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The Good, Bad, & Ugly from Broncos' 22-9 Loss to Chiefs

Not enough good and way too much bad and ugly.

The Denver Broncos' lack of offensive firepower and continued special teams snafus cost the team the opportunity to earn the top position in the AFC West on Sunday night. On prime-time television, Broncos Country's hopes were dashed by the team's continued difficulty scoring touchdowns in the red zone. 

On a positive note, though, a star was born on Sunday Night Football as rookie running back Javonte Williams totaled nearly 200 yards from scrimmage and a touchdown, carving out a piece of Broncos history in the process. One week removed from his breakout game, rookie cornerback Patrick Surtain II picked off a Patrick Mahomes pass on his way to rapidly becoming a household name.

As the Broncos' playoff hopes fade, the coaching staff must begin to reconfigure its game plans around maximizing the talents of these emerging stars. It’s no secret that Vic Fangio and his coaching staff is in a must-win mindset to retain their jobs. 

Player seniority, or where they were selected in the draft, should not factor into playing time. With the 22-9 loss to the Chiefs, the Broncos' back is now firmly against the wall.

Let's get to the good, bad, and ugly from Week 13. 

The Good

Javonte Williams | RB

Williams is the poster child for generating additional yards after contact. The rookie running back gained 83 yards after contact and generated 102 total yards. William’s bulldozer running style, tested the Chiefs' pain tolerance when attempting solo tackles.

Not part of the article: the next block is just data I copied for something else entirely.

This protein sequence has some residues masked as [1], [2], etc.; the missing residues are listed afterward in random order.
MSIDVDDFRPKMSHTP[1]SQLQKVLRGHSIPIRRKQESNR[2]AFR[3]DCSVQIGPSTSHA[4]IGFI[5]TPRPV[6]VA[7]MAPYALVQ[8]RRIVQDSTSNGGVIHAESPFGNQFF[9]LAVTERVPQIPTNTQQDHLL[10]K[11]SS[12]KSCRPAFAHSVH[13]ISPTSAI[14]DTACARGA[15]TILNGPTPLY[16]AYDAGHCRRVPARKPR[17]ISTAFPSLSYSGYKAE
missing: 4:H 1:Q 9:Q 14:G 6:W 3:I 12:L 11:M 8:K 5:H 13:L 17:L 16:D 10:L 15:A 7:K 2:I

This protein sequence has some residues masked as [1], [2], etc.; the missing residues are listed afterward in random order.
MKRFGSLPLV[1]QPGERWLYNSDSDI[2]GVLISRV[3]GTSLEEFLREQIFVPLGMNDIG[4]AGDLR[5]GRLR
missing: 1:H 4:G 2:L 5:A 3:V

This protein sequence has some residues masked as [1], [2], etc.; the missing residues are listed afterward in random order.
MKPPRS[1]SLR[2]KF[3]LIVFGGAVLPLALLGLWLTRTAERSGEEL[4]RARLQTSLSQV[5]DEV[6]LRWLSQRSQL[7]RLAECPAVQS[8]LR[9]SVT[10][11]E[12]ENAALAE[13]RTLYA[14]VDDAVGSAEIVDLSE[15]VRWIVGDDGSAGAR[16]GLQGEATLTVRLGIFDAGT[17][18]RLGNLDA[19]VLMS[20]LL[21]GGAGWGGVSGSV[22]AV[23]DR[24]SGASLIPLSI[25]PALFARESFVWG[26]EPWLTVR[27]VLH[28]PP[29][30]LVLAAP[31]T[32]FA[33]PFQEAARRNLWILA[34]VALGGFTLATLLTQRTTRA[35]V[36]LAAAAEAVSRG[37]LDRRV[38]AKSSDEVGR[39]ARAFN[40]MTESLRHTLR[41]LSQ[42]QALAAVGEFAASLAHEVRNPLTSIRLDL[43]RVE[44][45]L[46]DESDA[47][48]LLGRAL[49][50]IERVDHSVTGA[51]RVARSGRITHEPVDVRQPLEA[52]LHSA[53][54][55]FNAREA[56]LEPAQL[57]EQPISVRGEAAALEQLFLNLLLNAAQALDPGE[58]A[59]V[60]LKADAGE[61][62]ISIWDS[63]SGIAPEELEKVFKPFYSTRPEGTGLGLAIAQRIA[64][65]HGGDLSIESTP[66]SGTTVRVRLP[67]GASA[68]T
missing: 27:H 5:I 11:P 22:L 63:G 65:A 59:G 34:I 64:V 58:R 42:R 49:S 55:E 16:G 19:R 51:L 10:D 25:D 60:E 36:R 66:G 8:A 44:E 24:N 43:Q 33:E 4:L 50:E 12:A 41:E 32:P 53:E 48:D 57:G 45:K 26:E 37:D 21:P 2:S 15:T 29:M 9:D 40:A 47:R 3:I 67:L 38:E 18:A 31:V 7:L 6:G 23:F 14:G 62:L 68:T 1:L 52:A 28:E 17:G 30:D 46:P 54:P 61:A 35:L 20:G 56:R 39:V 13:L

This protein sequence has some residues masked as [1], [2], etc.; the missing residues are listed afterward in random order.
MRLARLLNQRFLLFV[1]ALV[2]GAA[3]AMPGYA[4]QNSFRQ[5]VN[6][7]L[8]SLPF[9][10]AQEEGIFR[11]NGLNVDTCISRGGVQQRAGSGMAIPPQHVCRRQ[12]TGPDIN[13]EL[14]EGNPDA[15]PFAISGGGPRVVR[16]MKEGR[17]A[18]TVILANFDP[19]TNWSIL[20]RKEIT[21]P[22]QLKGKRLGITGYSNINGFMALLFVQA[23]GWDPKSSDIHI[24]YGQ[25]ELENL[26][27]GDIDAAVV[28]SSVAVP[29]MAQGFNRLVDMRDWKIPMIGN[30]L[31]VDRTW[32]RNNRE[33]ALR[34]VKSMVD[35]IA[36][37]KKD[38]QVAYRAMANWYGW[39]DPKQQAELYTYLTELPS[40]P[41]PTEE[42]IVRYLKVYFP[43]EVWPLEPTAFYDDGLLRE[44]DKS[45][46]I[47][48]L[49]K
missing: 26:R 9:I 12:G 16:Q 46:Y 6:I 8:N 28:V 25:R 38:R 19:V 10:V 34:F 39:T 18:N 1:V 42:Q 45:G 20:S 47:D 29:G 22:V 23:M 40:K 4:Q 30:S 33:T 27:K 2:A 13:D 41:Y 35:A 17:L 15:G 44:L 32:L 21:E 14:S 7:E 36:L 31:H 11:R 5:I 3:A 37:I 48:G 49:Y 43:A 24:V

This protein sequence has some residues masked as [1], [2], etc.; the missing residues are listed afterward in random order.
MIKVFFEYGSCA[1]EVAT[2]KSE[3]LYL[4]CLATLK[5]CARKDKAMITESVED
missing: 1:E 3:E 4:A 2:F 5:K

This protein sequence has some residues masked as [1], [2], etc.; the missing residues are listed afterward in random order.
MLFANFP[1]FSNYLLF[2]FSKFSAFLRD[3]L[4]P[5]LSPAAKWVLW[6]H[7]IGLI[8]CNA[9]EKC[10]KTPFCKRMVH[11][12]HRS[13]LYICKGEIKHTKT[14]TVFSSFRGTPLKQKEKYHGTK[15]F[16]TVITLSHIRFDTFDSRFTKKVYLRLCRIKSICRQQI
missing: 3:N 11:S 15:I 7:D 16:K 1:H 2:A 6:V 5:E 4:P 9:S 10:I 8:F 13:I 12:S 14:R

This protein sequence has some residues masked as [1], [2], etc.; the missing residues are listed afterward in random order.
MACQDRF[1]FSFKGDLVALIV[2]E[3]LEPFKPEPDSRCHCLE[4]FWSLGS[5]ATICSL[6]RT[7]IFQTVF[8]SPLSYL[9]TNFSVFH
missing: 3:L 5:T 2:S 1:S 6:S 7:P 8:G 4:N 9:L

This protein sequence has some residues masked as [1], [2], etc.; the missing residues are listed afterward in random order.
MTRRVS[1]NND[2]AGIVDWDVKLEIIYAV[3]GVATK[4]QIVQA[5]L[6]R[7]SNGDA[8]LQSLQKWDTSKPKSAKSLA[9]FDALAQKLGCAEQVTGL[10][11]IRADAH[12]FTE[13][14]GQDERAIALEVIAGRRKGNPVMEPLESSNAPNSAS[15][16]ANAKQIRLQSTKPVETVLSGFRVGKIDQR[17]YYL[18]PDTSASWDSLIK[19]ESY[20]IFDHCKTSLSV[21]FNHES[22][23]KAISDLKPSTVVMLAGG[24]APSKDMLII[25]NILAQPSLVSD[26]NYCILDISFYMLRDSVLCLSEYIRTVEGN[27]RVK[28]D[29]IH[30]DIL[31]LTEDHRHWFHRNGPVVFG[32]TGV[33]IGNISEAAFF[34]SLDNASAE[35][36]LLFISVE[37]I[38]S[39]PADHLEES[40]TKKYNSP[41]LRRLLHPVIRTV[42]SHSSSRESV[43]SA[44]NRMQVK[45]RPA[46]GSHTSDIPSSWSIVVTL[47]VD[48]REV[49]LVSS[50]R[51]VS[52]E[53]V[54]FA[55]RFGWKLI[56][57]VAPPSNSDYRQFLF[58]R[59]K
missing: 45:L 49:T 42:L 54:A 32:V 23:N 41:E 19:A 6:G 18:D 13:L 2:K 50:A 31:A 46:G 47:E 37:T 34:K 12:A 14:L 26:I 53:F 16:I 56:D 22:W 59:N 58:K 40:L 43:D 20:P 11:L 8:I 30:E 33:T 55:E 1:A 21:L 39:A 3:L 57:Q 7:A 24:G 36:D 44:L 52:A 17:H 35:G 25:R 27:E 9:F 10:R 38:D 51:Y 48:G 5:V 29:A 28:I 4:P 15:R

The budding star is also becoming a threat in the passing game. Williams caught six receptions for 76 yards. There is enough body of work that clearly shows he should be the starter and earn most of the carries. His plays give the Broncos' offense the best hope of putting more points on the scoreboard.

The Defense

It wasn’t a perfect game for the defense, but the Broncos did make life difficult for Mahomes and the Chiefs. Although Coach Fangio displayed a serious lapse in judgment throughout the game, he called an effective defensive game plan. 

The Broncos  held Mahomes to under 200 yards passing with zero touchdown passes while speedy wide receiver Tyreek Hill was limited to a pair catches for 22 yards. It was good to see Surtain stop a Chiefs' drive with a timely interception. It was a fine outing for a defense that had to work to compensate for its offensive counterpart's lack of production.

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The Bad

Teddy Bridgewater & The Offense

Let’s start with a positive. By leveraging the power running style of Williams the Broncos' offense controlled the clock and kept Mahomes on the sidelines. Besides thaT component, under the bright lights of SNF, the offense wilted. 

Bridgewater continues to struggle when defenses blitz. Bridgewater threw for 257 yards, with one touchdown and two interceptions. One of those interceptions came from a tipped ball that created a pick-six. 

The Broncos continue to struggle to create deep-threat opportunities. Getting the ball to the Broncos' talented, and now well-paid, receing corps in space will create more scoring opportunities.

Special Teams

The special team unit continues to make mistakes that cost the team valuable momentum. Errors in execution, missed assignments, and just bad luck plague Tom McMahon’s crew. 

Returner Diontae Spencer’s fumbled punt return is a perfect example of the state of the Broncos' special teams. Considering we're in December, don’t expect substantial improvement.

The Ugly

Nine Points

The Denver Broncos have a 6-6 record. As former Superbowl-winning coach Bill Parcells said, “You are what your record says you are." 

The Orange and Blue have displayed spasms of quality play against the Cowboys and Chargers while displaying a lack of execution, energy, and at times, feeble coaching proficiency against teams like the Browns. To break free of this middling performance, the team is going to have to remain laser-focused on the offense producing at least 24 points per game. 

You aren’t going to win many games in the NFL scoring nine points.

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